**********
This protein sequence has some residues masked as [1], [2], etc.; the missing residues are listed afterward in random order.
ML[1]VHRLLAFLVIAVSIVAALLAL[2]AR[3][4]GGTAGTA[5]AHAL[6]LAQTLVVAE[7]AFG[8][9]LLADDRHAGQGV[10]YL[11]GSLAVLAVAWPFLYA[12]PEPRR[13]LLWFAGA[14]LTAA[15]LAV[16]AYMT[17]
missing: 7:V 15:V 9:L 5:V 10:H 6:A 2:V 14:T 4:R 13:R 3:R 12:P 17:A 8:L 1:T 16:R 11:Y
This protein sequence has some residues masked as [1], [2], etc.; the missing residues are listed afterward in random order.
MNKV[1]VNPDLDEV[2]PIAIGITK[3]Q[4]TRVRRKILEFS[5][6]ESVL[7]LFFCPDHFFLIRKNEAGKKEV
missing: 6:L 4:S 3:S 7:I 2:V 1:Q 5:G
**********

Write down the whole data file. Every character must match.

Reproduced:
This protein sequence has some residues masked as [1], [2], etc.; the missing residues are listed afterward in random order.
ML[1]VHRLLAFLVIAVSIVAALLAL[2]AR[3][4]GGTAGTA[5]AHAL[6]LAQTLVVAE[7]AFG[8][9]LLADDRHAGQGV[10]YL[11]GSLAVLAVAWPFLYA[12]PEPRR[13]LLWFAGA[14]LTAA[15]LAV[16]AYMT[17]
missing: 7:V 15:V 9:L 5:V 10:H 6:A 2:V 14:T 4:R 13:R 3:R 12:P 17:A 8:L 1:T 16:R 11:Y
This protein sequence has some residues masked as [1], [2], etc.; the missing residues are listed afterward in random order.
MNKV[1]VNPDLDEV[2]PIAIGITK[3]Q[4]TRVRRKILEFS[5][6]ESVL[7]LFFCPDHFFLIRKNEAGKKEV
missing: 6:L 4:S 3:S 7:I 2:V 1:Q 5:G